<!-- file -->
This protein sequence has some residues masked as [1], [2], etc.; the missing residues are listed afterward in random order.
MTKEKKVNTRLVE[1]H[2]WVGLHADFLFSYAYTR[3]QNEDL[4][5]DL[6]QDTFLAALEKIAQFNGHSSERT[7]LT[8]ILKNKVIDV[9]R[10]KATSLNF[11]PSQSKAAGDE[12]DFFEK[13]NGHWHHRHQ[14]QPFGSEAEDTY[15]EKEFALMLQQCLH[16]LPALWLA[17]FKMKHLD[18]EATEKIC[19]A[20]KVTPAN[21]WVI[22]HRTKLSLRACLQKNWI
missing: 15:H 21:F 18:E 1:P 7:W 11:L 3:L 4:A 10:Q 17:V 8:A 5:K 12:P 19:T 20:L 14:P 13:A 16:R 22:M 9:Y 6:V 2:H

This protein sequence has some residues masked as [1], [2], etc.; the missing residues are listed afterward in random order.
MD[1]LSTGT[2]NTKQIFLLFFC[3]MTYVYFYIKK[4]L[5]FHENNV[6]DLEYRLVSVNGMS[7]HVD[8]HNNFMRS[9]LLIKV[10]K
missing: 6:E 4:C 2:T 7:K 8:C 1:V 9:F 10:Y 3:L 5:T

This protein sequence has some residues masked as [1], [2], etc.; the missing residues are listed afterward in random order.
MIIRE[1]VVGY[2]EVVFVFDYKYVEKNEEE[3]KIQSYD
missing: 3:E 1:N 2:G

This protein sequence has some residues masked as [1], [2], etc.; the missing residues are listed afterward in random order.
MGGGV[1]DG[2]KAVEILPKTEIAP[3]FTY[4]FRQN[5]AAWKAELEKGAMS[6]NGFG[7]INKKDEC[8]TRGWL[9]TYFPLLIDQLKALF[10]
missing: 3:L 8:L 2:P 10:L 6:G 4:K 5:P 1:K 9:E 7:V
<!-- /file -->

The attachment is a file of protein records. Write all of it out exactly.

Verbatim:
This protein sequence has some residues masked as [1], [2], etc.; the missing residues are listed afterward in random order.
MTKEKKVNTRLVE[1]H[2]WVGLHADFLFSYAYTR[3]QNEDL[4][5]DL[6]QDTFLAALEKIAQFNGHSSERT[7]LT[8]ILKNKVIDV[9]R[10]KATSLNF[11]PSQSKAAGDE[12]DFFEK[13]NGHWHHRHQ[14]QPFGSEAEDTY[15]EKEFALMLQQCLH[16]LPALWLA[17]FKMKHLD[18]EATEKIC[19]A[20]KVTPAN[21]WVI[22]HRTKLSLRACLQKNWI
missing: 15:H 21:F 18:E 1:P 7:W 11:L 3:L 4:A 10:Q 17:V 8:A 5:K 12:P 19:T 20:L 14:P 13:A 16:R 22:M 9:Y 6:V 2:H

This protein sequence has some residues masked as [1], [2], etc.; the missing residues are listed afterward in random order.
MD[1]LSTGT[2]NTKQIFLLFFC[3]MTYVYFYIKK[4]L[5]FHENNV[6]DLEYRLVSVNGMS[7]HVD[8]HNNFMRS[9]LLIKV[10]K
missing: 6:E 4:C 2:T 7:K 8:C 1:V 9:F 10:Y 3:L 5:T

This protein sequence has some residues masked as [1], [2], etc.; the missing residues are listed afterward in random order.
MIIRE[1]VVGY[2]EVVFVFDYKYVEKNEEE[3]KIQSYD
missing: 3:E 1:N 2:G

This protein sequence has some residues masked as [1], [2], etc.; the missing residues are listed afterward in random order.
MGGGV[1]DG[2]KAVEILPKTEIAP[3]FTY[4]FRQN[5]AAWKAELEKGAMS[6]NGFG[7]INKKDEC[8]TRGWL[9]TYFPLLIDQLKALF[10]
missing: 3:L 8:L 2:P 10:L 6:G 4:K 5:P 1:K 9:E 7:V